With so much continuity from last season's 50-win team, it would seem to be an uneventful preseason for the Memphis Grizzlies. But there are still a few storylines to keep an eye on over the next couple of weeks. A cheat sheet:
The New Guy: Most Grizzlies fans have probably never seen Brian Cardinal play. The 27-year-old forward played only 28 NBA games over three seasons (scoring a total 52 points) as a journeyman before finding a niche for the Golden State Warriors last season as one of the league's most effective role players. Cardinal's rep is basically "Bo Outlaw with a jump shot." He'll fit in with the hard-nosed style of the team's second unit but will also provide a needed scoring boost. His game is not pretty, but it is effective. As Hubie Brown said at Sunday's open practice after a fan heckled Cardinal's floor-bound style: "When you're Brian Cardinal and you shoot 48 percent from the floor and 40 percent from three and 86 percent from the free-throw line, you don't have to dunk."
Backcourt Battles: The Grizzlies' draft-day déjà vu sets up the preseason's most direct battles for playing time with second-year guards Troy Bell and Dahntay Jones competing with rookies Antonio Burks and Andre Emmett. Admittedly, none of these four players is likely to be in the 10-man rotation on opening day. On the other hand, with 17 players competing for 15 spots, there's a decent chance at least one of these four players won't be here at all.
So far, swingmen Jones and Emmett are ahead of point guards Bell and Burks. Both Bell and Burks have had injuries that have forced them to miss time in either the summer league or training camp. Bell shot the ball great in drills at Sunday's open practice but struggled running the team in scrimmages. Burks has sat out all of camp so far with a hip injury. It tends to take point guards longer to settle in than players at other positions, but right now the notion that either player would be ready to step into the rotation if injuries or a trade opened up a spot seems sketchy at best.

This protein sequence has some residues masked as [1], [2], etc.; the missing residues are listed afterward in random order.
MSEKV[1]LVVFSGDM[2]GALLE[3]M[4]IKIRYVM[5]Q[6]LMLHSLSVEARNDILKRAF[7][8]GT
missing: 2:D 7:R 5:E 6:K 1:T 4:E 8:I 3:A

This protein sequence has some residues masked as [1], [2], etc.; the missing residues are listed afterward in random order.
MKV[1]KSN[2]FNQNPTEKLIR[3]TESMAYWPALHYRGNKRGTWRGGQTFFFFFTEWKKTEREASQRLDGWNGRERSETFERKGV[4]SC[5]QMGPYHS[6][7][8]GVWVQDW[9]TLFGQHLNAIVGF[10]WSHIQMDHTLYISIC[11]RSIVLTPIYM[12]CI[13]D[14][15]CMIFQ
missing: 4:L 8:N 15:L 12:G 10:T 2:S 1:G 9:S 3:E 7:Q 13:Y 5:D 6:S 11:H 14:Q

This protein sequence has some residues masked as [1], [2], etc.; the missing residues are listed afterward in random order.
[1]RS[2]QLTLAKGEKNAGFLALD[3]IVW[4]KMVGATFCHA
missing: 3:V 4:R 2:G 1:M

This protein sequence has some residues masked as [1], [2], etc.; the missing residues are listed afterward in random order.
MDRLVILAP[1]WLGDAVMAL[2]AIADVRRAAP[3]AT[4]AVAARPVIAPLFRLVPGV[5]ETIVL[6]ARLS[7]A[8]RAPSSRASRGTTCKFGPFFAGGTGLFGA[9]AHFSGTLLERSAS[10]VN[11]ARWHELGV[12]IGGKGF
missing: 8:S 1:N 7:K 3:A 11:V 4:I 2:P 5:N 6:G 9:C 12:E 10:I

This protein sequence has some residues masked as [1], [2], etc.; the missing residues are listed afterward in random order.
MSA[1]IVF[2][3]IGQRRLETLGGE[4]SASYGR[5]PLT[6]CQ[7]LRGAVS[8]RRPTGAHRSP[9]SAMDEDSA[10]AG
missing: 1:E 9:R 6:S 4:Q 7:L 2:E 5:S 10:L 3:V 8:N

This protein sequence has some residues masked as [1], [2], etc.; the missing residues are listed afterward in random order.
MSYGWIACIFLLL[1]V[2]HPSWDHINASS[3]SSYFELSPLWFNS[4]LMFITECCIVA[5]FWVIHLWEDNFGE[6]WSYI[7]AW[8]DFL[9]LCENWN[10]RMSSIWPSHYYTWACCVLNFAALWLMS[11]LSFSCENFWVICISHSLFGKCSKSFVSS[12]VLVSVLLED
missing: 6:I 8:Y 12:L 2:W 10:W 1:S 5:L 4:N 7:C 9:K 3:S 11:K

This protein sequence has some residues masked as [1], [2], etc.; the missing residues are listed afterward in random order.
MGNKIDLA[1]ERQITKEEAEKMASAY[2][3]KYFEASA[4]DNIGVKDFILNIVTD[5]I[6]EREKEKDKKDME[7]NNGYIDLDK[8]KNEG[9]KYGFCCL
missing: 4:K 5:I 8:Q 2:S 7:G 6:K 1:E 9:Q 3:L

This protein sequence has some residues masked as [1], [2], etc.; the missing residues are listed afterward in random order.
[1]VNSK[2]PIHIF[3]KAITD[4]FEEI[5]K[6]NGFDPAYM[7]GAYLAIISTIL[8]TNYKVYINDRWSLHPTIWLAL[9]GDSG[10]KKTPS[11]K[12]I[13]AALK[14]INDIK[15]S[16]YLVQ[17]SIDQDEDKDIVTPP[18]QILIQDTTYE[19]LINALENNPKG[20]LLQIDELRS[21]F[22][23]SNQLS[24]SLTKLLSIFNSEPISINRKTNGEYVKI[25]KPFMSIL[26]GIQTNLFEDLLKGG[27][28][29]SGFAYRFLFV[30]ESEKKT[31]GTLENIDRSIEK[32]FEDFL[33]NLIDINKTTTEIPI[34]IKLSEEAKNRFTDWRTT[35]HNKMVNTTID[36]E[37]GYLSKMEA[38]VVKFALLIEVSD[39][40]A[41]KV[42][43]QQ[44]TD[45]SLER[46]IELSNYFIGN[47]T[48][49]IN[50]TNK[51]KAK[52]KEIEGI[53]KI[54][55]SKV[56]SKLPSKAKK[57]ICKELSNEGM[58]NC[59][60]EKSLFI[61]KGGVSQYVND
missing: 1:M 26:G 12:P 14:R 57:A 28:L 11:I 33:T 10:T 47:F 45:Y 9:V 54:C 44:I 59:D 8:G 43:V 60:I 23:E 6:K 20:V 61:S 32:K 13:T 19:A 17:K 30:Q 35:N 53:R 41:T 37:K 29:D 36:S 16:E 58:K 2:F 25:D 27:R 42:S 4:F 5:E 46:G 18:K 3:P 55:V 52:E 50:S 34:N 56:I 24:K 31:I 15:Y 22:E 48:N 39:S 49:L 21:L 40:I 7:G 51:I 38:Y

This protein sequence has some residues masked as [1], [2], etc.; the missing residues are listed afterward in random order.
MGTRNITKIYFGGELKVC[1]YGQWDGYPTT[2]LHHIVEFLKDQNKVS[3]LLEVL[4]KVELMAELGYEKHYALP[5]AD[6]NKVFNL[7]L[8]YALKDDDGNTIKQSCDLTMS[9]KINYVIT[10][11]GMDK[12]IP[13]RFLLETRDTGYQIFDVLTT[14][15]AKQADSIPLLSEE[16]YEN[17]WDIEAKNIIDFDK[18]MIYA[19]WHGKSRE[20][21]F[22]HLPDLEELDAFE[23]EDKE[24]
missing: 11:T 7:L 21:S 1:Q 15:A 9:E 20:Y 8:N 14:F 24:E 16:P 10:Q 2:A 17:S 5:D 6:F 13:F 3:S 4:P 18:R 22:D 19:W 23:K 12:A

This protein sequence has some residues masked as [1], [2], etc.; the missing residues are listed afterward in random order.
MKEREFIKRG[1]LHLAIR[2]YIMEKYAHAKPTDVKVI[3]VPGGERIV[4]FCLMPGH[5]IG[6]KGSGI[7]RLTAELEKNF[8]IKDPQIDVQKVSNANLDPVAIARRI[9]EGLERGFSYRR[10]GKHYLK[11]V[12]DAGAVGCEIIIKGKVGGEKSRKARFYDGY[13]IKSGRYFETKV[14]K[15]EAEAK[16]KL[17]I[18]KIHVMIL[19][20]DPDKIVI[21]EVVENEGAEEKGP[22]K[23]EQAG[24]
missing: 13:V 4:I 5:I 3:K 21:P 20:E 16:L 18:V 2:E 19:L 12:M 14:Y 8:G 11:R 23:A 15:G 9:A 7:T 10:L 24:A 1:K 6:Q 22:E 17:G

At the other position, the Jones-vs.-Emmett battle is a study in contrasts. Jones established himself as a big-time athlete as a rookie but still struggled out on the court. His poor jump shot seems to have improved over the offseason. Emmett, on the other hand, seems to be an ordinary athlete, at best, by NBA standards but has a knack for making plays. He starred during Sunday's scrimmage, leading the "white" team to victory. In two quarters of action, Emmett showcased his ability to move without the ball. He picked up steals and converted in transition. He got to the foul line. He found creases in the defense and scored with mid-range jumpers and floaters. As Brown crowed to the audience: "You're gonna like this kid. He's got a lot of stuff."
Manning the Middle: The Grizzlies head into this preseason with the same trio of contenders for the center position as last season. But there is a difference. Last year, the team first paired Stromile Swift with Pau Gasol, then went with Jake Tsakalidis before finally settling on steady Lorenzen Wright. This year, Wright will start with the job, but it seems 50-50, at best, that he ends up there opening night. Swift is still the most talented of the bunch, but don't count out Tsakalidis. The only true center on the roster, Big Jake signed a three-year deal over the offseason and has reported to camp in much better shape than last season. In Sunday's practice, he had better lift off the floor than last season and was shooting the mid-range shot with confidence. With Cardinal seemingly entrenched behind Gasol, these three players are competing for two spots in the rotation.
The Magic Number: The Grizzlies have 17 players in camp right now, all under contract, but they have to cut the roster down to 15 by the regular season. It would be a shame to outright waive players with actual NBA value, so a minor trade à la last season's deal that brought Tsakalidis and Bo Outlaw is a decent bet. If not, and the team is forced to make cuts, there are only a few players who might figure in.
Third-year forward Ryan Humphrey, injured in camp and with little hope of playing time, is the obvious choice, especially because he only has one year remaining on a small-by-NBA-standards contract. The other cut would probably come among the four guards discussed above, with one of the point guards most likely to go. If Antonio Burks weren't a University of Memphis grad and a publicity coup, he'd be the best bet. A year overseas or in the developmental league might be best for him and the team. It could also be Bell. It would be surprising to see the team cut a mid-first-round draft pick after only one year, but the Grizzlies have to get down to 15 players one way or another. •
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